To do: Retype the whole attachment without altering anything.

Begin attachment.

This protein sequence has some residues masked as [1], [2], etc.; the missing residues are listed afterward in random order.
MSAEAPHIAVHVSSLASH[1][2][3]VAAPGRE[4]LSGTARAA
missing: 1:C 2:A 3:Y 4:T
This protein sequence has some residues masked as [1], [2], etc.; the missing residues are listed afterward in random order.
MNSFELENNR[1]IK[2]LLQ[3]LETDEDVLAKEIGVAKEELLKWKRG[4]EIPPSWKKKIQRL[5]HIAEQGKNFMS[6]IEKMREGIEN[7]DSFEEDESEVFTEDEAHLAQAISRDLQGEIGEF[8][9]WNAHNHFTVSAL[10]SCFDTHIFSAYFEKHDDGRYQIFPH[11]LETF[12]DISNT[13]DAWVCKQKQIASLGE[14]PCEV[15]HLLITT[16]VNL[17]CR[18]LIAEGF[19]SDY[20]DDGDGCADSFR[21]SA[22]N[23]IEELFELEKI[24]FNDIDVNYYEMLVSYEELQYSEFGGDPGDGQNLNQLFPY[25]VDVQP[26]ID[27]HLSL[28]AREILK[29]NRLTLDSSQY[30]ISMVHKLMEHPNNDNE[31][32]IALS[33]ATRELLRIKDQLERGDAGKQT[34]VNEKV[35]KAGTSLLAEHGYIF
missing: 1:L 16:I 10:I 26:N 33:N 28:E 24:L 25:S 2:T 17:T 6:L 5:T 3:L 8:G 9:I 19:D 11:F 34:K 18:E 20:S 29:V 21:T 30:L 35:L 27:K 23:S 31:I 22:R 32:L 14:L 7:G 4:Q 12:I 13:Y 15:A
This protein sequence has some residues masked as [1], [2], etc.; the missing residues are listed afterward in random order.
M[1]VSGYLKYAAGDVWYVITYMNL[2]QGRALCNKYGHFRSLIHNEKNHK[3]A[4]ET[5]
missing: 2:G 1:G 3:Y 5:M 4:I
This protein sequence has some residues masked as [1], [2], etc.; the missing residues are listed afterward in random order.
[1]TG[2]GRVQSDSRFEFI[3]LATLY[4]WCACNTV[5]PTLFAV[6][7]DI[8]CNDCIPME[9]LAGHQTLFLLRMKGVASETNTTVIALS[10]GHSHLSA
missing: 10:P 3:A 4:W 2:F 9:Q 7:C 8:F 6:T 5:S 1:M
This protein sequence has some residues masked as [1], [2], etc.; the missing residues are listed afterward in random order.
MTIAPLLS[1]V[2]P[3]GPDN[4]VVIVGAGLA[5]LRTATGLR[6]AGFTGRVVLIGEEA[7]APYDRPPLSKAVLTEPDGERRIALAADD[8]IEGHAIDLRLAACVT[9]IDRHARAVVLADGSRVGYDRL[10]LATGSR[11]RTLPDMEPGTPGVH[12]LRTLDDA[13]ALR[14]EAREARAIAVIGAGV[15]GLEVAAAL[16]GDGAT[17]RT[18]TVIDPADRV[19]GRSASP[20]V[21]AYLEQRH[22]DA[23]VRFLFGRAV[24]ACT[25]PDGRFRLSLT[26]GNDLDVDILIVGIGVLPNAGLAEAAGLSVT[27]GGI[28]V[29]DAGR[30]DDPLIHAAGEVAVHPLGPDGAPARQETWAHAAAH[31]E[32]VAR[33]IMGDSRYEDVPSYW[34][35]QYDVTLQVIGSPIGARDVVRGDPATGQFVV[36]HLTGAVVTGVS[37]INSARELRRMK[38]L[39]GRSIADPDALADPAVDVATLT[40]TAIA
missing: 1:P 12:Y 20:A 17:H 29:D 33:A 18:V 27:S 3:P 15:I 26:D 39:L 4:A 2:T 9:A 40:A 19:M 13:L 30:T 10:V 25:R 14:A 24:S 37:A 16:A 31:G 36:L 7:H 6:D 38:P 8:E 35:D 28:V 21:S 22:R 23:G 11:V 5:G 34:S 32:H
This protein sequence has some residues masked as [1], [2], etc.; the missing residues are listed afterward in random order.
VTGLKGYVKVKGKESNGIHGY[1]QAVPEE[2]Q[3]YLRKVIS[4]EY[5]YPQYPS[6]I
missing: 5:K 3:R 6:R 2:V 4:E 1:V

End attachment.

This protein sequence has some residues masked as [1], [2], etc.; the missing residues are listed afterward in random order.
MSAEAPHIAVHVSSLASH[1][2][3]VAAPGRE[4]LSGTARAA
missing: 1:C 2:A 3:Y 4:T
This protein sequence has some residues masked as [1], [2], etc.; the missing residues are listed afterward in random order.
MNSFELENNR[1]IK[2]LLQ[3]LETDEDVLAKEIGVAKEELLKWKRG[4]EIPPSWKKKIQRL[5]HIAEQGKNFMS[6]IEKMREGIEN[7]DSFEEDESEVFTEDEAHLAQAISRDLQGEIGEF[8][9]WNAHNHFTVSAL[10]SCFDTHIFSAYFEKHDDGRYQIFPH[11]LETF[12]DISNT[13]DAWVCKQKQIASLGE[14]PCEV[15]HLLITT[16]VNL[17]CR[18]LIAEGF[19]SDY[20]DDGDGCADSFR[21]SA[22]N[23]IEELFELEKI[24]FNDIDVNYYEMLVSYEELQYSEFGGDPGDGQNLNQLFPY[25]VDVQP[26]ID[27]HLSL[28]AREILK[29]NRLTLDSSQY[30]ISMVHKLMEHPNNDNE[31][32]IALS[33]ATRELLRIKDQLERGDAGKQT[34]VNEKV[35]KAGTSLLAEHGYIF
missing: 1:L 16:I 10:I 26:N 33:N 28:E 24:L 25:S 2:T 17:T 6:L 5:T 3:L 8:G 9:I 19:D 11:F 34:K 18:E 20:S 29:V 21:T 30:L 35:L 27:K 23:S 31:I 22:R 32:L 14:L 7:G 4:Q 12:I 13:Y 15:A
This protein sequence has some residues masked as [1], [2], etc.; the missing residues are listed afterward in random order.
M[1]VSGYLKYAAGDVWYVITYMNL[2]QGRALCNKYGHFRSLIHNEKNHK[3]A[4]ET[5]
missing: 2:G 1:G 3:Y 5:M 4:I
This protein sequence has some residues masked as [1], [2], etc.; the missing residues are listed afterward in random order.
[1]TG[2]GRVQSDSRFEFI[3]LATLY[4]WCACNTV[5]PTLFAV[6][7]DI[8]CNDCIPME[9]LAGHQTLFLLRMKGVASETNTTVIALS[10]GHSHLSA
missing: 10:P 3:A 4:W 2:F 9:Q 7:C 8:F 6:T 5:S 1:M
This protein sequence has some residues masked as [1], [2], etc.; the missing residues are listed afterward in random order.
MTIAPLLS[1]V[2]P[3]GPDN[4]VVIVGAGLA[5]LRTATGLR[6]AGFTGRVVLIGEEA[7]APYDRPPLSKAVLTEPDGERRIALAADD[8]IEGHAIDLRLAACVT[9]IDRHARAVVLADGSRVGYDRL[10]LATGSR[11]RTLPDMEPGTPGVH[12]LRTLDDA[13]ALR[14]EAREARAIAVIGAGV[15]GLEVAAAL[16]GDGAT[17]RT[18]TVIDPADRV[19]GRSASP[20]V[21]AYLEQRH[22]DA[23]VRFLFGRAV[24]ACT[25]PDGRFRLSLT[26]GNDLDVDILIVGIGVLPNAGLAEAAGLSVT[27]GGI[28]V[29]DAGR[30]DDPLIHAAGEVAVHPLGPDGAPARQETWAHAAAH[31]E[32]VAR[33]IMGDSRYEDVPSYW[34][35]QYDVTLQVIGSPIGARDVVRGDPATGQFVV[36]HLTGAVVTGVS[37]INSARELRRMK[38]L[39]GRSIADPDALADPAVDVATLT[40]TAIA
missing: 1:P 12:Y 20:A 17:H 29:D 33:A 18:V 27:S 3:P 15:I 26:D 39:L 4:A 2:T 9:A 40:A 19:M 13:L 30:T 10:V 25:R 14:A 24:S 37:A 16:A 31:G 36:L 7:H 6:D 38:P 8:E 35:D 28:V 21:S 22:R 23:G 11:V 5:G 34:S 32:H
This protein sequence has some residues masked as [1], [2], etc.; the missing residues are listed afterward in random order.
VTGLKGYVKVKGKESNGIHGY[1]QAVPEE[2]Q[3]YLRKVIS[4]EY[5]YPQYPS[6]I
missing: 5:K 3:R 6:R 2:V 4:E 1:V